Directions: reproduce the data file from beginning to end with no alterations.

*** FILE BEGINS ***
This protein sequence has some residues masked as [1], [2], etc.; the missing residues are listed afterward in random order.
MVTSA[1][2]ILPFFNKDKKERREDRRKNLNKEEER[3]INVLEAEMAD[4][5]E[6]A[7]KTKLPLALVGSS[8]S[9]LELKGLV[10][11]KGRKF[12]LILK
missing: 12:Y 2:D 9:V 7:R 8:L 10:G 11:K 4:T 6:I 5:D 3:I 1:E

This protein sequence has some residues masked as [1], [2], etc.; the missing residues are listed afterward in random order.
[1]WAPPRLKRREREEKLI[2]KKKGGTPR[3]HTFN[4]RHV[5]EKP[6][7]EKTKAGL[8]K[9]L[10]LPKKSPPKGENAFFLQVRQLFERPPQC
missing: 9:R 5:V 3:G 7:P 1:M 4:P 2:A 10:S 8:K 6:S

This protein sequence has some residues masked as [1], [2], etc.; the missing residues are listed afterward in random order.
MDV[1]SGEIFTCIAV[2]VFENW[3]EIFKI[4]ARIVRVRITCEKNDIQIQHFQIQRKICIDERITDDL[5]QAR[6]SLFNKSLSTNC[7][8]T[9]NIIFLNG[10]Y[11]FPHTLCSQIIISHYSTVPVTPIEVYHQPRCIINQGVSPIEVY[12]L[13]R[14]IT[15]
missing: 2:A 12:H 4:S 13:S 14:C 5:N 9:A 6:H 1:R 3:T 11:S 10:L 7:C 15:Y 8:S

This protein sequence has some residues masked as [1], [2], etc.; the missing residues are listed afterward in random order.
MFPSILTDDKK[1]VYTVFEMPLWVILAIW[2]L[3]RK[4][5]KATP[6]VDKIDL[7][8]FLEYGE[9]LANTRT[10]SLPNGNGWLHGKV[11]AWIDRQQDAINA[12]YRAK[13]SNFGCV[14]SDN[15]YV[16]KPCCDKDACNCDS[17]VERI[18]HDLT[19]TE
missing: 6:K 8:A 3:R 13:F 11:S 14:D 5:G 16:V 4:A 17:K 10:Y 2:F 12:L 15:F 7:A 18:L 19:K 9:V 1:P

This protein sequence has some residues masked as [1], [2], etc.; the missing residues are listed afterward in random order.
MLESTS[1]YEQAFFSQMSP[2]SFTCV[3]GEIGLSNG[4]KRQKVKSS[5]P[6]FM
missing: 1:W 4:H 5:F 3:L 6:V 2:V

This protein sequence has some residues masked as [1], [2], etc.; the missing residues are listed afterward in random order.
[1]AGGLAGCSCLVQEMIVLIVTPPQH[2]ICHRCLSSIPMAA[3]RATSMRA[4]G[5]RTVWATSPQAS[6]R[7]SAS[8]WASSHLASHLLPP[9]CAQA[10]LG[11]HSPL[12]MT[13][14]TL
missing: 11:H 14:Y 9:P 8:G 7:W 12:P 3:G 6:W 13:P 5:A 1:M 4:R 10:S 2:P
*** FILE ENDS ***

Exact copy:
This protein sequence has some residues masked as [1], [2], etc.; the missing residues are listed afterward in random order.
MVTSA[1][2]ILPFFNKDKKERREDRRKNLNKEEER[3]INVLEAEMAD[4][5]E[6]A[7]KTKLPLALVGSS[8]S[9]LELKGLV[10][11]KGRKF[12]LILK
missing: 12:Y 2:D 9:V 7:R 8:L 10:G 11:K 4:T 6:I 5:D 3:I 1:E

This protein sequence has some residues masked as [1], [2], etc.; the missing residues are listed afterward in random order.
[1]WAPPRLKRREREEKLI[2]KKKGGTPR[3]HTFN[4]RHV[5]EKP[6][7]EKTKAGL[8]K[9]L[10]LPKKSPPKGENAFFLQVRQLFERPPQC
missing: 9:R 5:V 3:G 7:P 1:M 4:P 2:A 10:S 8:K 6:S

This protein sequence has some residues masked as [1], [2], etc.; the missing residues are listed afterward in random order.
MDV[1]SGEIFTCIAV[2]VFENW[3]EIFKI[4]ARIVRVRITCEKNDIQIQHFQIQRKICIDERITDDL[5]QAR[6]SLFNKSLSTNC[7][8]T[9]NIIFLNG[10]Y[11]FPHTLCSQIIISHYSTVPVTPIEVYHQPRCIINQGVSPIEVY[12]L[13]R[14]IT[15]
missing: 2:A 12:H 4:S 13:S 14:C 5:N 9:A 6:H 1:R 3:T 11:S 10:L 7:C 15:Y 8:S

This protein sequence has some residues masked as [1], [2], etc.; the missing residues are listed afterward in random order.
MFPSILTDDKK[1]VYTVFEMPLWVILAIW[2]L[3]RK[4][5]KATP[6]VDKIDL[7][8]FLEYGE[9]LANTRT[10]SLPNGNGWLHGKV[11]AWIDRQQDAINA[12]YRAK[13]SNFGCV[14]SDN[15]YV[16]KPCCDKDACNCDS[17]VERI[18]HDLT[19]TE
missing: 6:K 8:A 3:R 13:F 11:S 14:D 5:G 16:V 4:A 17:K 10:Y 2:F 12:L 15:F 7:A 18:L 19:K 9:V 1:P

This protein sequence has some residues masked as [1], [2], etc.; the missing residues are listed afterward in random order.
MLESTS[1]YEQAFFSQMSP[2]SFTCV[3]GEIGLSNG[4]KRQKVKSS[5]P[6]FM
missing: 1:W 4:H 5:F 3:L 6:V 2:V

This protein sequence has some residues masked as [1], [2], etc.; the missing residues are listed afterward in random order.
[1]AGGLAGCSCLVQEMIVLIVTPPQH[2]ICHRCLSSIPMAA[3]RATSMRA[4]G[5]RTVWATSPQAS[6]R[7]SAS[8]WASSHLASHLLPP[9]CAQA[10]LG[11]HSPL[12]MT[13][14]TL
missing: 11:H 14:Y 9:P 8:G 7:W 12:P 3:G 6:W 13:P 5:A 1:M 4:R 10:S 2:P